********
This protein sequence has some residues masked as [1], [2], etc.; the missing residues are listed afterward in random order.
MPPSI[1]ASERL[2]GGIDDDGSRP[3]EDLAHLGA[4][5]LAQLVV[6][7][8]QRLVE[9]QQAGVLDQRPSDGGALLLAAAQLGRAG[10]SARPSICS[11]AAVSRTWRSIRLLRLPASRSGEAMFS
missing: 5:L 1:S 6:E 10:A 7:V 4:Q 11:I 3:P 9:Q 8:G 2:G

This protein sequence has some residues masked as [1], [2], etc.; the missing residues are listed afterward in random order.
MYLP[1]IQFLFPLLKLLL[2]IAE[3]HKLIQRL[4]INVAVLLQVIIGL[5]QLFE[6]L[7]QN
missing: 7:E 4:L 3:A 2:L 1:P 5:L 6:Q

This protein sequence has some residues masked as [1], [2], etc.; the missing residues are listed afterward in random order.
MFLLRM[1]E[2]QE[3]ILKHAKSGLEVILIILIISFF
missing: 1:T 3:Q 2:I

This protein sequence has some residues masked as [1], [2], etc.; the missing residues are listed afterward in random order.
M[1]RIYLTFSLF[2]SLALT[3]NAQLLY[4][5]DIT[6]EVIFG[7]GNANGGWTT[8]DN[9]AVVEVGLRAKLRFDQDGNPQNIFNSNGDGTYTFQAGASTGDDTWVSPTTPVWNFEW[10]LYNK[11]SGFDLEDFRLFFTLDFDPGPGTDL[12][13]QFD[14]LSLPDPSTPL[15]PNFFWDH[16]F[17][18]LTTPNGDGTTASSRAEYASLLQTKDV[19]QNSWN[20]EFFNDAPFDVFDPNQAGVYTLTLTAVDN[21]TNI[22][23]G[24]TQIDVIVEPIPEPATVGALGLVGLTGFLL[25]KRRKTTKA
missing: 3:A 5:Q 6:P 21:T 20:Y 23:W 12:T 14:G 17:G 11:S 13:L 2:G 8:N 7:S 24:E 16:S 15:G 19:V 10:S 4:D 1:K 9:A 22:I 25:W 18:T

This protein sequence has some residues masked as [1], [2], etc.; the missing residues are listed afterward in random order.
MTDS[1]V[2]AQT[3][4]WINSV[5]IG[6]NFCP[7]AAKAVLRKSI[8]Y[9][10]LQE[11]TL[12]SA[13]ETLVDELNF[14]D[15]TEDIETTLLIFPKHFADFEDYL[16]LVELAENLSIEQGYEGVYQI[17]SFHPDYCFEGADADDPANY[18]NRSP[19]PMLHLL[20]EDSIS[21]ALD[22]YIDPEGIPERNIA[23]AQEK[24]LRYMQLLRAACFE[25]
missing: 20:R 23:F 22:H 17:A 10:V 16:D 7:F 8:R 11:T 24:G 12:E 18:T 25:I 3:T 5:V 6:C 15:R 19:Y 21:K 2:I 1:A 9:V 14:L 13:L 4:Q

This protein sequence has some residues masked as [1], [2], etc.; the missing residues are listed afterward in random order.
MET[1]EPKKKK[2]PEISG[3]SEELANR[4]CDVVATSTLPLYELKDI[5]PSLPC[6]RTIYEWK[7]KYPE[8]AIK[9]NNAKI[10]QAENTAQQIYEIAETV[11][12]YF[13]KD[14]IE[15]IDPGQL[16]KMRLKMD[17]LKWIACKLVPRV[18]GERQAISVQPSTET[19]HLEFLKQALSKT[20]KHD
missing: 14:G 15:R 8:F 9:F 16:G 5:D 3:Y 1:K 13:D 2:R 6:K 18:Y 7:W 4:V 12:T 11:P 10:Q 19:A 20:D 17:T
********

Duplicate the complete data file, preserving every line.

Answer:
This protein sequence has some residues masked as [1], [2], etc.; the missing residues are listed afterward in random order.
MPPSI[1]ASERL[2]GGIDDDGSRP[3]EDLAHLGA[4][5]LAQLVV[6][7][8]QRLVE[9]QQAGVLDQRPSDGGALLLAAAQLGRAG[10]SARPSICS[11]AAVSRTWRSIRLLRLPASRSGEAMFS
missing: 5:L 1:S 6:E 10:A 7:V 4:Q 11:I 3:P 9:Q 8:G 2:G

This protein sequence has some residues masked as [1], [2], etc.; the missing residues are listed afterward in random order.
MYLP[1]IQFLFPLLKLLL[2]IAE[3]HKLIQRL[4]INVAVLLQVIIGL[5]QLFE[6]L[7]QN
missing: 7:E 4:L 3:A 2:L 1:P 5:L 6:Q

This protein sequence has some residues masked as [1], [2], etc.; the missing residues are listed afterward in random order.
MFLLRM[1]E[2]QE[3]ILKHAKSGLEVILIILIISFF
missing: 1:T 3:Q 2:I

This protein sequence has some residues masked as [1], [2], etc.; the missing residues are listed afterward in random order.
M[1]RIYLTFSLF[2]SLALT[3]NAQLLY[4][5]DIT[6]EVIFG[7]GNANGGWTT[8]DN[9]AVVEVGLRAKLRFDQDGNPQNIFNSNGDGTYTFQAGASTGDDTWVSPTTPVWNFEW[10]LYNK[11]SGFDLEDFRLFFTLDFDPGPGTDL[12][13]QFD[14]LSLPDPSTPL[15]PNFFWDH[16]F[17][18]LTTPNGDGTTASSRAEYASLLQTKDV[19]QNSWN[20]EFFNDAPFDVFDPNQAGVYTLTLTAVDN[21]TNI[22][23]G[24]TQIDVIVEPIPEPATVGALGLVGLTGFLL[25]KRRKTTKA
missing: 3:A 5:Q 6:P 21:T 20:Y 23:W 12:T 14:G 17:G 11:S 13:L 2:G 8:N 7:S 24:E 16:S 15:G 19:V 10:S 4:D 1:K 9:A 22:I 25:W 18:T

This protein sequence has some residues masked as [1], [2], etc.; the missing residues are listed afterward in random order.
MTDS[1]V[2]AQT[3][4]WINSV[5]IG[6]NFCP[7]AAKAVLRKSI[8]Y[9][10]LQE[11]TL[12]SA[13]ETLVDELNF[14]D[15]TEDIETTLLIFPKHFADFEDYL[16]LVELAENLSIEQGYEGVYQI[17]SFHPDYCFEGADADDPANY[18]NRSP[19]PMLHLL[20]EDSIS[21]ALD[22]YIDPEGIPERNIA[23]AQEK[24]LRYMQLLRAACFE[25]
missing: 20:R 23:F 22:H 17:A 10:V 16:D 7:F 8:R 11:T 24:G 12:E 18:T 25:I 3:T 5:V 6:C 15:R 19:Y 21:K 2:I 1:A 9:V 14:L 13:L 4:Q

This protein sequence has some residues masked as [1], [2], etc.; the missing residues are listed afterward in random order.
MET[1]EPKKKK[2]PEISG[3]SEELANR[4]CDVVATSTLPLYELKDI[5]PSLPC[6]RTIYEWK[7]KYPE[8]AIK[9]NNAKI[10]QAENTAQQIYEIAETV[11][12]YF[13]KD[14]IE[15]IDPGQL[16]KMRLKMD[17]LKWIACKLVPRV[18]GERQAISVQPSTET[19]HLEFLKQALSKT[20]KHD
missing: 14:G 15:R 8:F 9:F 16:G 5:D 3:Y 1:K 13:D 2:R 6:K 18:Y 7:W 4:V 12:T 11:P 10:Q 19:A 20:D 17:T